Professor Chacko encourages parents to educate themselves. If you have a child with ADHD, seek out information on behavior parent training programs in your area. Some consider these programs to be the most important and most effective means to manage ADHD behaviors both in and out of the classroom. Parents, along with teachers and school counselors, should also be aware that ADHD often coexists (see: Comorbidity and ADHD: It’s Not Just About ADHD) with learning disabilities and difficulties. “The challenges these children face may be more than just ‘ADHD,’” says Chacko.

What do you do at home to help support your child with ADHD?

It’s August! Children’s Eye Health and Safety Month

Children’s Eye Health and Safety Month takes place in August. That’s when children have either filed back into the classroom or are in the thick of getting ready to do so. It’s a good time to think about their eyes, which are important learning tools.

During the first three years of school, children are learning to read. After that, they’re reading to learn. In other words: children are always using their eyes to learn.

Since learning is so very visual, the smart thing to do is to bring your child to an eye professional for regular eye examinations. This is the best way to ensure your child’s vision health. And when you ensure your child’s visual health, you’re doing a great deal to ensure your child’s academic success.

little girl trying on glasses

Sometimes, in fact, children are assumed to have learning disabilities when what they really have are vision problems. Regular eye exams followed by treatment for any problems that may crop up, avoid such mishaps. That’s important because if a child is trying hard in school and not succeeding, this can affect the child’s self-esteem, making the child feel stupid: incapable of doing the work.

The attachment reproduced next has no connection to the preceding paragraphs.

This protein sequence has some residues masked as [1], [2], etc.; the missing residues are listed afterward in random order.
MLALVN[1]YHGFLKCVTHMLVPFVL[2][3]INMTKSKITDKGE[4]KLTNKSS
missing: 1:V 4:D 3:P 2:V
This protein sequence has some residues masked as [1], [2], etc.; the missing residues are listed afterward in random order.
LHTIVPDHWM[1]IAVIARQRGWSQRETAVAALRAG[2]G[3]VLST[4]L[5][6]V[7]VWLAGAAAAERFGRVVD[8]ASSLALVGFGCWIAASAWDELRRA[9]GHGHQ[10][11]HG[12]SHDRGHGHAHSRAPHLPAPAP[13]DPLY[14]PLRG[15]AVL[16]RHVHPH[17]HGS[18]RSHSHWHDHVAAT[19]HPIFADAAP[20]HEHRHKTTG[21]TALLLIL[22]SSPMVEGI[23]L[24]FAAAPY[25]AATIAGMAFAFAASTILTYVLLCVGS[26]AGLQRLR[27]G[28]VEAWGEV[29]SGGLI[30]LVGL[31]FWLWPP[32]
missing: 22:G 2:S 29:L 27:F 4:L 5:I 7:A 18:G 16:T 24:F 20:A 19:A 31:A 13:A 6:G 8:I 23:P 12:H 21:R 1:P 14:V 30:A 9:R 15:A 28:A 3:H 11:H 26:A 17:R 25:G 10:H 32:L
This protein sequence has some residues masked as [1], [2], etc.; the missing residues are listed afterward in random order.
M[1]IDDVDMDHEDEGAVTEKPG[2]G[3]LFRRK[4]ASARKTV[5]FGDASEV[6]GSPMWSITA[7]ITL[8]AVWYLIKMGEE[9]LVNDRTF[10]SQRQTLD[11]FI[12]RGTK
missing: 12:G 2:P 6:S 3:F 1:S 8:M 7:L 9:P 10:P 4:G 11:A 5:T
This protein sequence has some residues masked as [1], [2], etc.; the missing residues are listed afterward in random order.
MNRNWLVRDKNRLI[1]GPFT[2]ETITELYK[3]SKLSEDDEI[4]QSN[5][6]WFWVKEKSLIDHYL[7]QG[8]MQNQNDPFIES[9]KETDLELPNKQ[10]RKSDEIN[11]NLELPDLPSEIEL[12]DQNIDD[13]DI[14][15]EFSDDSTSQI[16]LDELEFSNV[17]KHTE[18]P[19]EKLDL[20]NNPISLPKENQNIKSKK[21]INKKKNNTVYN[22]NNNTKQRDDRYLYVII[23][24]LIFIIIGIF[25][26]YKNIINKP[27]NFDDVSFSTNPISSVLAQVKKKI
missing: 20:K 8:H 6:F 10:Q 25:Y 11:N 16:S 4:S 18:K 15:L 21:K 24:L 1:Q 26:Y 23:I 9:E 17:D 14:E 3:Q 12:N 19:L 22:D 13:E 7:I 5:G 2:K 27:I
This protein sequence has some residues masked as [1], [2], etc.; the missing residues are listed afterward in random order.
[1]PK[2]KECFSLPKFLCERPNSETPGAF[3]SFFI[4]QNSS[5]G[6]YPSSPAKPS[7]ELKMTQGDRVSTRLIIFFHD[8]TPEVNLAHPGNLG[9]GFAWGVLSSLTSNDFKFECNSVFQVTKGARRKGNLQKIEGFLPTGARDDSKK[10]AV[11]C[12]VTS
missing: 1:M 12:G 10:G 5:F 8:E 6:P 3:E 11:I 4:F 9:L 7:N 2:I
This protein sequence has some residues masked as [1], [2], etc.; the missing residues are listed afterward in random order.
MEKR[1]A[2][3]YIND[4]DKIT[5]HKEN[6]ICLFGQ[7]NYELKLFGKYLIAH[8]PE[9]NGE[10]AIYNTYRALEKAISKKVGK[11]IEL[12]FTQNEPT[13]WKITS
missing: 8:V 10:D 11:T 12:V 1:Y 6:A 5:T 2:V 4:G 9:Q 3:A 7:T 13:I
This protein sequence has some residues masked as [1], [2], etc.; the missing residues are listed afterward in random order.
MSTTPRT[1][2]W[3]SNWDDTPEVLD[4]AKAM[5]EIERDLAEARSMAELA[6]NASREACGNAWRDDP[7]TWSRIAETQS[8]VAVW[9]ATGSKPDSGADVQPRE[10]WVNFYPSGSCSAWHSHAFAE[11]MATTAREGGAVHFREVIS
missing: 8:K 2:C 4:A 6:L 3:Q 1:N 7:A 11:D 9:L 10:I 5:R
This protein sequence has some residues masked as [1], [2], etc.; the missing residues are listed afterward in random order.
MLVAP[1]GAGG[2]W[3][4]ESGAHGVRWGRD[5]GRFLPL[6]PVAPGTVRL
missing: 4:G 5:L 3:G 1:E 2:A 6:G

If you’re bringing your child for yearly eye exams, you’re doing right by your child. But it’s important to note that eye problems can develop between yearly appointments. For that reason, it’s important to be on the lookout for behaviors and signs that indicate a child may be experiencing some sort of vision problem. If you note any of the following signs and behaviors, schedule an appointment with an eye professional.

Eye Appearance:

  • Eyes not lining up properly—one eye turns in or out.
  • Eyelids are red, crusty, or swollen
  • Eyes are red or watery

Behavior:

  • Rubbing eyes all the time
  • Covers or closes an eye
  • Tilts head to side or pushes head forward, especially when watching television
  • Holds book too close or too far away
  • Blinking often
  • Becomes cranky when forced to do reading or other close work
  • Squints or frowns
  • Disinterest in reading or viewing distant objects
  • Eyes tend to wander

Your Child Says:

  • “My eyes itch”
  • “My eyes are burning”
  • “My eyes are on fire”
  • “My eyes feel scratchy like something’s in them”
  • “I can’t see that very well”

After Close Work

  • “My head hurts”
  • “I feel dizzy”
  • “I feel sick in my stomach, nauseated”
  • “Everything’s all blurry”
  • “I’m seeing two of everything”

Eye Injury

Parents should also know what to do in case of an eye injury:

Scratched eye—a lightly scratched cornea tends to heal beautifully, with no complications, but a deep cut means you need to see a doctor right away. Your child will almost certainly need surgery.

Dust or sand in eyes—have the child blink repeatedly. If this doesn’t help, try washing the eye with a commercial eye-wash.

Chemical burn—should chemicals splash into your child’s eye, flush the eye with running water for 15 minutes and call the doctor to get advice.

Cut eyelid—cuts to the eyelid should be stitched by an eye doctor.

Blood in eye—blood in the eye means a trip to the emergency room.

Black eye—black eyes generally need no treatment at all.

Preventing Eye Injuries

  • Staircases should have gates at top and bottom to protect very young children from falls
  • Staircases should have handrails
  • Household products containing dangerous chemicals should be locked away out of children’s reach
  • Knives and other kitchen utensils along with work tools should be out of reach of children
  • Children should wear sunglasses that have impact-resistant lenses and block 100 percent of UV rays when out of doors
  • Children should view this month’s eclipse with solar-filtered eclipse glasses or by way of a special solar viewer

Eye Tips for High School and College Students